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Goat Farts Force A Plane To Make An Emergency Landing

Goat Farts Force A Plane To Make An Emergency Landing

A Singapore Airlines spokesman later revealed that there is not enough evidence that suggested the livestock were responsible for the sudden landing.

Representative Image Source: Marija Brankovic / EyeEm/ Getty (representative)

A few gassy goats ended up causing a minor emergency onboard an airplane a few years ago. It was reported that the Singapore Airlines Boeing 747-400 freighter plane was forced to make an emergency landing after the flatulence of 2,186 animals in the cargo hold set off smoke alarms. The plane left from Adelaide, Australia, and was supposed to go to Kuala Lumpur in Malaysia, however, the inconvenience caused them to divert their route to Bali's capital, Denpasar, on October 26, 2015. According to Daily Mail, the aircraft landed following an urgent announcement and emergency services were quick to board it in the hopes of investigating the matter. 

 



 

 

 

On entering the space which was carrying four crew members and the flock of goats, they were surprised to find no trace of fire, heat, or smoke. Per the Aviation Herald, the smoke indication alarm was set off due to the exhaust gasses and manure produced by the animals on board the flight. After a two and a half hour pitstop, flight SQ-7108 set off to reach its destination. "On 26 October 2015, a Singapore Airlines Cargo Boeing 747 freighter aircraft carrying a shipment of goats, operating as SQ7108 from Adelaide to Kuala Lumpur diverted to Bali after the crew received a warning from the onboard fire alarm system," said a Singapore Airlines (SIA) spokesman. 

 



 

 

"The aircraft landed at 5:11 pm local time and upon inspection, no evidence of fire or smoke was found. The aircraft was certified serviceable and departed at 8:20 pm local time. It delivered its shipment safety to its destination in Kuala Lumpur at 11:16 pm local time," the spokesman continued. However, Huff Post reported that the Singapore Airlines spokesman refuted the claims of the flight making an emergency landing due to gas and manure. He explained that the claims could not be confirmed. "Inspections were carried out on the ground and the aircraft was certified serviceable," he said.

 



 

 

A Singapore Airlines spokesman later told the Singaporean newspaper Today that there was not enough evidence that suggested the gassy livestock were responsible for the sudden landing. "That is an assumption being made by media, which we are unable to confirm." However, the founder of The Aviation Herald Simon Hradecky stood by his report about the cause saying that they got their information directly from an official report from Bali’s Denpasar Airport. He also noted that the Tribun Bali had reported the same thing they did.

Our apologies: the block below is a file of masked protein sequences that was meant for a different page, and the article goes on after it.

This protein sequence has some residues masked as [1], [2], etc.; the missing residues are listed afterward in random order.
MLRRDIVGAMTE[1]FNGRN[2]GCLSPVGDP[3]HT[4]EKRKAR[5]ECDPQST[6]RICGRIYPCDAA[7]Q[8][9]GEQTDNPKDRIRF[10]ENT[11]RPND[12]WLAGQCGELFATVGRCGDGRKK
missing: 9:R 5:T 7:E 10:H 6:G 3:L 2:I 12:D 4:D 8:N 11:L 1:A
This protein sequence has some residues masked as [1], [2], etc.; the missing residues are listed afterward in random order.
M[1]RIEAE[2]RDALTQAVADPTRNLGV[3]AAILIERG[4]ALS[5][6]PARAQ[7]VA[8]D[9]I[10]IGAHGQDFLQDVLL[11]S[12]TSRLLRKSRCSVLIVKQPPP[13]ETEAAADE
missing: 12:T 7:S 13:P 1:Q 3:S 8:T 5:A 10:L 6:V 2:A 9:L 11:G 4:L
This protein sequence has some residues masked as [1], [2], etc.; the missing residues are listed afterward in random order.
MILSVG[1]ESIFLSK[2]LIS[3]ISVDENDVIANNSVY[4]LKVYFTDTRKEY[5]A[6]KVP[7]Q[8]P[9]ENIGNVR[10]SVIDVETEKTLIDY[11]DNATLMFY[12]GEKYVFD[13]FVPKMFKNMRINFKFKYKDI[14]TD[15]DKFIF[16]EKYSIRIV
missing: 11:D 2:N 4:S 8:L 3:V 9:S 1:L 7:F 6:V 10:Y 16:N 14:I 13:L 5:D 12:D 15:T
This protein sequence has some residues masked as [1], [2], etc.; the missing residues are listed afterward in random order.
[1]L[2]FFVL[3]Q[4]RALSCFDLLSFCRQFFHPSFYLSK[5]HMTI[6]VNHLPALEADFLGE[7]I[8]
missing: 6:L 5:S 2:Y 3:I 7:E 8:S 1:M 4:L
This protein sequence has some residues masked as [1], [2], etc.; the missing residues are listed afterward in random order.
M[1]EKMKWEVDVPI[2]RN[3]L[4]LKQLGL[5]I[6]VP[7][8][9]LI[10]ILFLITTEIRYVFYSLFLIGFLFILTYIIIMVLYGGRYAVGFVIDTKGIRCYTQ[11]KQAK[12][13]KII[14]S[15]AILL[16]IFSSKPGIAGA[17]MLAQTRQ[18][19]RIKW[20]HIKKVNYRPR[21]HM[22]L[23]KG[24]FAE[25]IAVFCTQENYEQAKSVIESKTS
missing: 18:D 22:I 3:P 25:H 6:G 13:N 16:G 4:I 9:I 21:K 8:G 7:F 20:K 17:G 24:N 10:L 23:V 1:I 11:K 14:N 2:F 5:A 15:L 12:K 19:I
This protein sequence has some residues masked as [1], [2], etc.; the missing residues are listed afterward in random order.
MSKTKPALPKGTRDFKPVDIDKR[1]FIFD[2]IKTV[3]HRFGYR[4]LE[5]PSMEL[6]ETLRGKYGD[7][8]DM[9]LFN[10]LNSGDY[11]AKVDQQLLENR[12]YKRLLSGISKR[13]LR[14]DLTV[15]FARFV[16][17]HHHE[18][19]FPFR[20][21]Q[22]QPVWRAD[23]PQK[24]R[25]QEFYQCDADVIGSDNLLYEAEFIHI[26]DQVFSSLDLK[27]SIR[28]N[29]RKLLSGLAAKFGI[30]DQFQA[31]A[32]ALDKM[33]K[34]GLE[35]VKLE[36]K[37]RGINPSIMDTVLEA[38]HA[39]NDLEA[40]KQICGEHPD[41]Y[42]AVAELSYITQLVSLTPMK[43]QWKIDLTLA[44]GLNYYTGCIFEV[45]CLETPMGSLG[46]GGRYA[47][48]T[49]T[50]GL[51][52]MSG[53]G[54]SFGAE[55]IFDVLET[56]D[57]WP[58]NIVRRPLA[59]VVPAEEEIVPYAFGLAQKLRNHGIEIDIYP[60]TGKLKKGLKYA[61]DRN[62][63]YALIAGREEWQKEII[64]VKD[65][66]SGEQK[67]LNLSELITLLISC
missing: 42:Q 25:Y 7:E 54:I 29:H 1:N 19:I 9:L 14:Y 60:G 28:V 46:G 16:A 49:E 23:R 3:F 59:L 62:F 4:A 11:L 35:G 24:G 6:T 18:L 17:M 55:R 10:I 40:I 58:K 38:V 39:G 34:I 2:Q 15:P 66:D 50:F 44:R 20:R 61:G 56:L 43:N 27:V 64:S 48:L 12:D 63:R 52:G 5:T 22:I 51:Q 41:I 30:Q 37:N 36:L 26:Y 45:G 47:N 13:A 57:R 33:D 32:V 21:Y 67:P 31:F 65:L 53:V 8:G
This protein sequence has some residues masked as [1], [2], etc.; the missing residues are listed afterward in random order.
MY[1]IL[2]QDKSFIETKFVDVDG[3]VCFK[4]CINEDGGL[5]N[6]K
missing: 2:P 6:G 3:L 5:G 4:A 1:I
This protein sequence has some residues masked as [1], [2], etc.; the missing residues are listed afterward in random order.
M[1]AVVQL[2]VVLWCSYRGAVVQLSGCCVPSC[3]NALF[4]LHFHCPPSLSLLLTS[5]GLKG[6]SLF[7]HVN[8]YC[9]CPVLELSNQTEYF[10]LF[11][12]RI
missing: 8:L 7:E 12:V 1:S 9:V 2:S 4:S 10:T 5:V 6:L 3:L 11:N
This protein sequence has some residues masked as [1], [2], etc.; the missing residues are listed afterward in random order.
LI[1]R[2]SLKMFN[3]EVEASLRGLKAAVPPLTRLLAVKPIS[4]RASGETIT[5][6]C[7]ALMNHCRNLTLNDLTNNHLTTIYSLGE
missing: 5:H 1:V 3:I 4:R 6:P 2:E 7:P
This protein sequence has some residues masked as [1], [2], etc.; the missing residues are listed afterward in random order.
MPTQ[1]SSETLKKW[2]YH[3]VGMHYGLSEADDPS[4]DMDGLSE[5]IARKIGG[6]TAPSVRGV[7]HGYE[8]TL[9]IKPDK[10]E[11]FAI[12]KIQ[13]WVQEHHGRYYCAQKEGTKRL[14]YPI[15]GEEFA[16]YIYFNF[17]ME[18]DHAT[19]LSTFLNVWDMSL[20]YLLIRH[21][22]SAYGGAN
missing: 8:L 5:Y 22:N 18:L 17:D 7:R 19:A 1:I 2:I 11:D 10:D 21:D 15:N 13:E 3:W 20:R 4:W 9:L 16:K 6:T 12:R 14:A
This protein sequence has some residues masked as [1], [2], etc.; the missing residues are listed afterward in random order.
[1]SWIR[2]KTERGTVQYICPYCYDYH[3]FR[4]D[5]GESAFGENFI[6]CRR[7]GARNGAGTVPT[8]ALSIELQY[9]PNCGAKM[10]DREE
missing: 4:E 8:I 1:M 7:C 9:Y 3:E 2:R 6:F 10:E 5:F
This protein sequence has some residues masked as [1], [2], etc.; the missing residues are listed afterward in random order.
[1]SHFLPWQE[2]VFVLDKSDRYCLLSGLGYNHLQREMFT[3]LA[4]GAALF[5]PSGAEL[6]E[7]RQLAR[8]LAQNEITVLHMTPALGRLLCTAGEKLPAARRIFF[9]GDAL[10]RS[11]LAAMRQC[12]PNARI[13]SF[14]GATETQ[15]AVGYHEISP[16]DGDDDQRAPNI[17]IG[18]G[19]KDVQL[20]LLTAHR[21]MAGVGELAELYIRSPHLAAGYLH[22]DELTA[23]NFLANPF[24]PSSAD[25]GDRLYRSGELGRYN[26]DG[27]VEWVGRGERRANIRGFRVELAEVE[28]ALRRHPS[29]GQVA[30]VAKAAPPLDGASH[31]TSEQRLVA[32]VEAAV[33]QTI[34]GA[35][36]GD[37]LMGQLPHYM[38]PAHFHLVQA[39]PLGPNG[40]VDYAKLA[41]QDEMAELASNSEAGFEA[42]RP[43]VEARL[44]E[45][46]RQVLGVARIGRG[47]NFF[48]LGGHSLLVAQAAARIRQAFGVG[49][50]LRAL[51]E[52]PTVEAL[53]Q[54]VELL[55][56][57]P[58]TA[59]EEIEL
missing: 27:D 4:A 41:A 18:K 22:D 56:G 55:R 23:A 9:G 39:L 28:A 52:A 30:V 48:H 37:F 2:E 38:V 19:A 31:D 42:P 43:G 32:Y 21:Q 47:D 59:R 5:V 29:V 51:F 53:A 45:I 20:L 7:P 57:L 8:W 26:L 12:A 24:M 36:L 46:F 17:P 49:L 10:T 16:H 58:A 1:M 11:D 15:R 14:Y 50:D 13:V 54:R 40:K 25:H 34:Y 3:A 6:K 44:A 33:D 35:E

"I am aware that [Singapore Airlines] are disputing our coverage. Fact is, that emergency services and maintenance at Denpasar decided this was the cause," noted Hradecky. "Had the cause been different the aircraft would not have been able to depart again after just two hours." It must be noted that Aviation Herald's report stated the cargo had a flock of sheep instead of goats.  This incident took place after another emergency landing made by Singapore Airline in August of the same year. One of its aircraft had accidentally run into a flock of storks that ended up tearing a hole in its nose. The Singapore-bound Boeing 777-200, according to Daily Mail, had left from Istanbul Ataturk Airport with 255 passengers and 14 crew members. 

 



 

 

As the aircraft was gaining altitude, the flock of birds ended up damaging the radome, which is a weatherproof protective shield for the radar antenna. The impact also damaged other parts of the plane, including the engine on its left side. Thus, the plane had to make an emergency landing an hour and ten minutes after take off. "In three-quarters of cases of bird strike inflicts no serious damage on the plane although it's always fatal for the bird. Obviously a flock of storks which is a much larger than average bird is another matter," said an airport spokesman. 

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